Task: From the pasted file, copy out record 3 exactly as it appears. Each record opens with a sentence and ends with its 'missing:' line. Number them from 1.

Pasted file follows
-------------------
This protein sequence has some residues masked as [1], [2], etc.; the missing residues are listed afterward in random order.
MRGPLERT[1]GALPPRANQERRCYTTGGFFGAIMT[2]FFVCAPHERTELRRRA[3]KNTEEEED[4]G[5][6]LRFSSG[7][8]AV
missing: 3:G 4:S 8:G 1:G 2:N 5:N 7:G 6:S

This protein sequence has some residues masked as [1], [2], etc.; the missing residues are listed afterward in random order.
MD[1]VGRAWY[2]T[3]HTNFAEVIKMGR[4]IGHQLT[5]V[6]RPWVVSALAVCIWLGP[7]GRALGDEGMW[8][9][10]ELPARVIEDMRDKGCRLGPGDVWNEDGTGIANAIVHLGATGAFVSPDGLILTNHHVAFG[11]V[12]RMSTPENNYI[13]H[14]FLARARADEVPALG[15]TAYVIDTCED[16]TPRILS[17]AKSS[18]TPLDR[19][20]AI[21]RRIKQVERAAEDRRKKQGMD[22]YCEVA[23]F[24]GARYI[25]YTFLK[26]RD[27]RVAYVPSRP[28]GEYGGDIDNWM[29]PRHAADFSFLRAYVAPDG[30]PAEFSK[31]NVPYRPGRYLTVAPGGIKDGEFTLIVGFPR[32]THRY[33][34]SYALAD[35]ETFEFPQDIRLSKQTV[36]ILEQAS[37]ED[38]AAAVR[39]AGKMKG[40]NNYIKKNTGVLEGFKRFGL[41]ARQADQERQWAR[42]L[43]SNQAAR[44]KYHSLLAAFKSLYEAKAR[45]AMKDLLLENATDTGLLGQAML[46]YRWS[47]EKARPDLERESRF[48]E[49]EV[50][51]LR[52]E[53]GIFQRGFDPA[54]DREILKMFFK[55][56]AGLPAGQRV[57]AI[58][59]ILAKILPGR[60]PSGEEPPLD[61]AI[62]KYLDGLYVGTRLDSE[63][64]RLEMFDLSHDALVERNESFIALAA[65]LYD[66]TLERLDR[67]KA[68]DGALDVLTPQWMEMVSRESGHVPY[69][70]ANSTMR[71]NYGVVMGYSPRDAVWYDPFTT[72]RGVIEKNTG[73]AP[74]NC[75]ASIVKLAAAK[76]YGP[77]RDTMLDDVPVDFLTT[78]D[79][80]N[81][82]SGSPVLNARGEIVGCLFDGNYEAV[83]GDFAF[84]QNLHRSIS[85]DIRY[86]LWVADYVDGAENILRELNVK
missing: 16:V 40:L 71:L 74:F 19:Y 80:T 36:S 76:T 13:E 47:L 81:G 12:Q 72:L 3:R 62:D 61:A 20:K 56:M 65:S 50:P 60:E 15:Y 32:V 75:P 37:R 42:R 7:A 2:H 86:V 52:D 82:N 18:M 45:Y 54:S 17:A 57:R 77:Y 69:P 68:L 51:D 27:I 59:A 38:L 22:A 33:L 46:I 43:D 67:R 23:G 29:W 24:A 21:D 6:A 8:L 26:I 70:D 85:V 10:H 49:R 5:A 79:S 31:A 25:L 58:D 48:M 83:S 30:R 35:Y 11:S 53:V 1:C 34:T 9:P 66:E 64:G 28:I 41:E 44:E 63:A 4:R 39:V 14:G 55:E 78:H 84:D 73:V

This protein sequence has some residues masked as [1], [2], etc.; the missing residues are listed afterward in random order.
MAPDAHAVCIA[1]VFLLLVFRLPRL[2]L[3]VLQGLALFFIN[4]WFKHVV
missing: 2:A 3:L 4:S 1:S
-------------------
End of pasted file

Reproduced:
This protein sequence has some residues masked as [1], [2], etc.; the missing residues are listed afterward in random order.
MAPDAHAVCIA[1]VFLLLVFRLPRL[2]L[3]VLQGLALFFIN[4]WFKHVV
missing: 2:A 3:L 4:S 1:S